To overcome this market friction, the Swiss National Bank (SNB) jointly announced with the ECB and subsequently with the Narodowy Bank Polski and the Magyar Nemzeti Bankiii that all these central banks would directly distribute Swiss-franc-denominated funds to their counterparties. Since nearly all banks that have to fund some Swiss franc exposure are registered with one of the four central banks and the conditions at which these funds are auctioned are equal, in effect the banking system instantly gained near universal access to primary source of Swiss francs, the SNB.
As can clearly be made out from Figure 1, the Swiss franc tensions in the unsecured market ceased once the first EUR/CHF swap auctions were implemented by the partner central banks.
Similar currency-specific tensions had arisen in the market for US dollar (USD) funds already during September 2007, which was addressed in December 2007 by the joint announcement of the Federal Reserve, the ECB, the SNB, the Bank of England, and the Bank of Canada. The direct distribution of USD to banks domiciled outside the US was necessary to address the liquidity tensions arising from the substantial short USD position of European banks (see Gyntelberg 2009). Liquidity tensions eased shortly after the first auctions of USD by the European central banks.
What is the cost of such agreements?
Central banks can effectively address international liquidity mismatches using these international swap agreements, but what are the costs of these agreements? Since they are just a means to distribute liquidity more effectively, they involve no direct costs.iv
The main worry is that such swap agreements could create inflationary pressure since opening new means to distribute liquidity can increase the total demand for and consequently the supply of money. Moreover, the maximum amount of a swap agreement is agreed upon several months in advance or may even be unlimited. Since the receiving central bank may auction off the maximum amount but can only supply as much funds as are effectively demanded by its banking system, the uncertainty in the growth of the money supply increases.v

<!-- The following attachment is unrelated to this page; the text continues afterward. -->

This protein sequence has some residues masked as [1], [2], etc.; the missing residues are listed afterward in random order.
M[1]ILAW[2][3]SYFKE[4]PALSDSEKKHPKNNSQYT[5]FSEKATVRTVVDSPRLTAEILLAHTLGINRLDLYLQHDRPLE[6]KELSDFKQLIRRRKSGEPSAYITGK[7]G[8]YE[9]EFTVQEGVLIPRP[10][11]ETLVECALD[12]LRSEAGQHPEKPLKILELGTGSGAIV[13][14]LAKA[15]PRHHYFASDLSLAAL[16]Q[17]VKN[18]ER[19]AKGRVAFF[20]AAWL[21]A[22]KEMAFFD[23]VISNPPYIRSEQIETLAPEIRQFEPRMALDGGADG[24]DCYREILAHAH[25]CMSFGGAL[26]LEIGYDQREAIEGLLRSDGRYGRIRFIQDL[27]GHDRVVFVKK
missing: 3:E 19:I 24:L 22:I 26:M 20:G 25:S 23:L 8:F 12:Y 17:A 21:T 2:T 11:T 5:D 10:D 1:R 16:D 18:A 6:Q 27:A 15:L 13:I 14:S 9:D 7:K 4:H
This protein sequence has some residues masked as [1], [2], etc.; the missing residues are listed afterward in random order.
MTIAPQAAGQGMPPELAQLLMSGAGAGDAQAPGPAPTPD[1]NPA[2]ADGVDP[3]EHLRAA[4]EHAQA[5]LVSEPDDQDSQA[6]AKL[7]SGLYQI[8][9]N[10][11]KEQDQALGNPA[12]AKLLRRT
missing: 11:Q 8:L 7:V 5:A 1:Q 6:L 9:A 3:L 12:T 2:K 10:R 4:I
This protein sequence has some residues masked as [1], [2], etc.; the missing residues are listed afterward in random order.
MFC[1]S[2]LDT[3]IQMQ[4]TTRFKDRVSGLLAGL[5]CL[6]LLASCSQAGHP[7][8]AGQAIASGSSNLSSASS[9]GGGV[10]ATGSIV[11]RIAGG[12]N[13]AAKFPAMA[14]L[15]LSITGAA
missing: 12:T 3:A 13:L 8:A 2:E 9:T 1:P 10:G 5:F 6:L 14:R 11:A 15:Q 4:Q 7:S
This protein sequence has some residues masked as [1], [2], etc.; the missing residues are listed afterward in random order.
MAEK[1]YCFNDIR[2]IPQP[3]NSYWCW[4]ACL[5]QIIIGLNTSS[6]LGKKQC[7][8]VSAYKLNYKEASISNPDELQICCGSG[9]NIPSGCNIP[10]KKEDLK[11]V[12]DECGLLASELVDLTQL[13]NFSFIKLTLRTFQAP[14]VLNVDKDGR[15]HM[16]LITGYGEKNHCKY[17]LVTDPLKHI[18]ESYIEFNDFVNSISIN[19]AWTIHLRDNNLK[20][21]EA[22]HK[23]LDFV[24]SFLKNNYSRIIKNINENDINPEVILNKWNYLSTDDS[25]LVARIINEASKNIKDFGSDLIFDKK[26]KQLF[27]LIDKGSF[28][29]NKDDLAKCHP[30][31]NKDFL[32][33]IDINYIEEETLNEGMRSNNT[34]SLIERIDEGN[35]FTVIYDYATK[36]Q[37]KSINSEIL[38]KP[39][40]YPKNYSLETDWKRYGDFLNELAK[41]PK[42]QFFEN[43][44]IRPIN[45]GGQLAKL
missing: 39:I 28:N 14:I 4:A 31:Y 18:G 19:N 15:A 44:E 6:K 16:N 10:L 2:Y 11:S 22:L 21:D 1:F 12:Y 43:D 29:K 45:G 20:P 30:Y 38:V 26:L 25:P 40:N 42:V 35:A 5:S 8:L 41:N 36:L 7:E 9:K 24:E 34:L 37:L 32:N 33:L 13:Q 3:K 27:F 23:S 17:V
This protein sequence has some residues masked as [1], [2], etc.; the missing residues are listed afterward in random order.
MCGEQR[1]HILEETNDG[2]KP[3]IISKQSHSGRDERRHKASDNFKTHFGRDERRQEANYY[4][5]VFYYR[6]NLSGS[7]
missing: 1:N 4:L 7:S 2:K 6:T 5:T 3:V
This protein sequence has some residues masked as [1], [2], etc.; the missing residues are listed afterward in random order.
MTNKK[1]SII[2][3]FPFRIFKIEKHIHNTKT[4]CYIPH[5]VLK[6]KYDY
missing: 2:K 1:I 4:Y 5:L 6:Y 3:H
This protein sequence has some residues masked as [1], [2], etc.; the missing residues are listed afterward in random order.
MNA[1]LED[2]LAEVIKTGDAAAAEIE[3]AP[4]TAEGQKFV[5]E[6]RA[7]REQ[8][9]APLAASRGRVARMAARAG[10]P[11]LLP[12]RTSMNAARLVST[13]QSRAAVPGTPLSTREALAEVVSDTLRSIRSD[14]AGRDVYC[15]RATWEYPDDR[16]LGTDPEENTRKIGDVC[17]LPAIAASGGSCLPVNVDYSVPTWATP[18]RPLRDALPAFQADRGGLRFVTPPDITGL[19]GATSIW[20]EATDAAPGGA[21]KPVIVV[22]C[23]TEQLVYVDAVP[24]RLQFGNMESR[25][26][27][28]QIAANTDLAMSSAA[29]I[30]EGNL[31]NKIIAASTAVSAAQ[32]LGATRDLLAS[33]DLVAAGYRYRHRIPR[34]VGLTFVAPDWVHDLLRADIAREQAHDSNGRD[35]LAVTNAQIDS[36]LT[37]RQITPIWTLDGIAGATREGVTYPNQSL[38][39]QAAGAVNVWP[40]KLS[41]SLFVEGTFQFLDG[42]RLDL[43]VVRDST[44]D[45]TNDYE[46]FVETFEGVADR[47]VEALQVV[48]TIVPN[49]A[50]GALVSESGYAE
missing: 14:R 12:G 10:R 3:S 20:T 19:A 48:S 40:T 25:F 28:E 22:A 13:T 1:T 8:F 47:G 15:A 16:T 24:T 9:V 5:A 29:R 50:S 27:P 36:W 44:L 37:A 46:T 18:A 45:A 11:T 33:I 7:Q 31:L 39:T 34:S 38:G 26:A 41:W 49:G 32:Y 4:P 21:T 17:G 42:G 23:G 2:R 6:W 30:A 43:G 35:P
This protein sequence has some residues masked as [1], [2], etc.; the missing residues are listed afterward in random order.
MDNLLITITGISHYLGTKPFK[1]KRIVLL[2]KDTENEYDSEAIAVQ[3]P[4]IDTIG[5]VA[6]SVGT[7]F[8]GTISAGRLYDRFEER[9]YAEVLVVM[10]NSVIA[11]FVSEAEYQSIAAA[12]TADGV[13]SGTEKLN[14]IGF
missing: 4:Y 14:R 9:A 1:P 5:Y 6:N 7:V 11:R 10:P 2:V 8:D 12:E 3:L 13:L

There are, however, two main reasons why the loss of monetary control is rather contained. First, the central bank that is originating the funds can sterilise the effect on the monetary supply by issuing own debt certificates or conducting liquidity-absorbing operations.
Second, even if complete sterilisation of excess liquidity is not possible, closer inspection of the volumes and maturities involved in the swap agreements show that the potential inflationary pressure is likely to be negligible. In Figure 2, we list the outstanding volume of USD repo outstanding in Switzerland at different maturities. Once interbank tensions levelled off, central banks started to apply a penalty surcharge on the interest rate. As shown, banks thereafter turned to the cheaper liquidity sources, namely the interbank market, and consequently the demand for foreign liquidity went to levels near zero.
The fact that demand for foreign-denominated-currency spikes only when liquidity tensions are high implies that the inflationary effect of these swap agreements is very contained. When liquidity demand spikes, banks tend to hoard any funds they receive and increasing the money supply does not create inflationary pressure. In contrast, in calm times, the swaps are not used since banks finance themselves on the interbank market. Since swap agreements are essentially not used precisely in circumstances were increasing money supply would create inflationary pressure, their effect on inflation is minimal.
Figure 2. Outstanding USD repo volume and maturities